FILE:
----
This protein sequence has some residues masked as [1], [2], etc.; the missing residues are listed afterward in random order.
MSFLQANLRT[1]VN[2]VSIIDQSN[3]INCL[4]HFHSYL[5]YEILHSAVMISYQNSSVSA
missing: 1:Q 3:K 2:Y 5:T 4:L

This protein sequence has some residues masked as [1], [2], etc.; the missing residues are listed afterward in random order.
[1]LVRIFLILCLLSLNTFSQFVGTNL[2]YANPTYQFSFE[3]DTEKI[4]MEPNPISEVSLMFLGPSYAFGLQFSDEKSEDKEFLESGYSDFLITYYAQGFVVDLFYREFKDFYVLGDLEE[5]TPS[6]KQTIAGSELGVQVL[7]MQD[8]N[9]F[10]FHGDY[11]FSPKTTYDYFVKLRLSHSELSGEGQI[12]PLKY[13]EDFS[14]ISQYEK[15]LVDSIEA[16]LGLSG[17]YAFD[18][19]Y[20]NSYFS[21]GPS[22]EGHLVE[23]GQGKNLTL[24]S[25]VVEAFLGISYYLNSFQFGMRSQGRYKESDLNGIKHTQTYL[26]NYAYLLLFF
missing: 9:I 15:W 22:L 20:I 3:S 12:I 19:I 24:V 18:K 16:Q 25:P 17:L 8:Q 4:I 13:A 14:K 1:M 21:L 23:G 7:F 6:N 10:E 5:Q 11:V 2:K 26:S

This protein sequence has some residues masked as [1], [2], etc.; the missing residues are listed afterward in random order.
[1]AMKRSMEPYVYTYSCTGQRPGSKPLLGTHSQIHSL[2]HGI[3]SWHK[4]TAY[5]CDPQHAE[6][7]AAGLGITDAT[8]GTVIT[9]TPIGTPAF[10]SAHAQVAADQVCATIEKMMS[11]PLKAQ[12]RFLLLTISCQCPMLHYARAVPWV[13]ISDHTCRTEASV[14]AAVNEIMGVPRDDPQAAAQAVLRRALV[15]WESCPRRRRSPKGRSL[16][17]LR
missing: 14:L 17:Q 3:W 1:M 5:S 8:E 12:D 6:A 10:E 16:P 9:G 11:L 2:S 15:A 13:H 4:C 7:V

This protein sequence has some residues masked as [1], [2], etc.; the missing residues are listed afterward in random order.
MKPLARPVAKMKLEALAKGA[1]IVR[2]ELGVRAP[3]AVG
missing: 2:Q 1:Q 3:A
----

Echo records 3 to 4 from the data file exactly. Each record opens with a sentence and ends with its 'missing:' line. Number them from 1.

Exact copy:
This protein sequence has some residues masked as [1], [2], etc.; the missing residues are listed afterward in random order.
[1]AMKRSMEPYVYTYSCTGQRPGSKPLLGTHSQIHSL[2]HGI[3]SWHK[4]TAY[5]CDPQHAE[6][7]AAGLGITDAT[8]GTVIT[9]TPIGTPAF[10]SAHAQVAADQVCATIEKMMS[11]PLKAQ[12]RFLLLTISCQCPMLHYARAVPWV[13]ISDHTCRTEASV[14]AAVNEIMGVPRDDPQAAAQAVLRRALV[15]WESCPRRRRSPKGRSL[16][17]LR
missing: 14:L 17:Q 3:W 1:M 5:S 8:E 12:D 6:A 10:E 16:P 9:G 11:L 2:S 15:A 13:H 4:C 7:V

This protein sequence has some residues masked as [1], [2], etc.; the missing residues are listed afterward in random order.
MKPLARPVAKMKLEALAKGA[1]IVR[2]ELGVRAP[3]AVG
missing: 2:Q 1:Q 3:A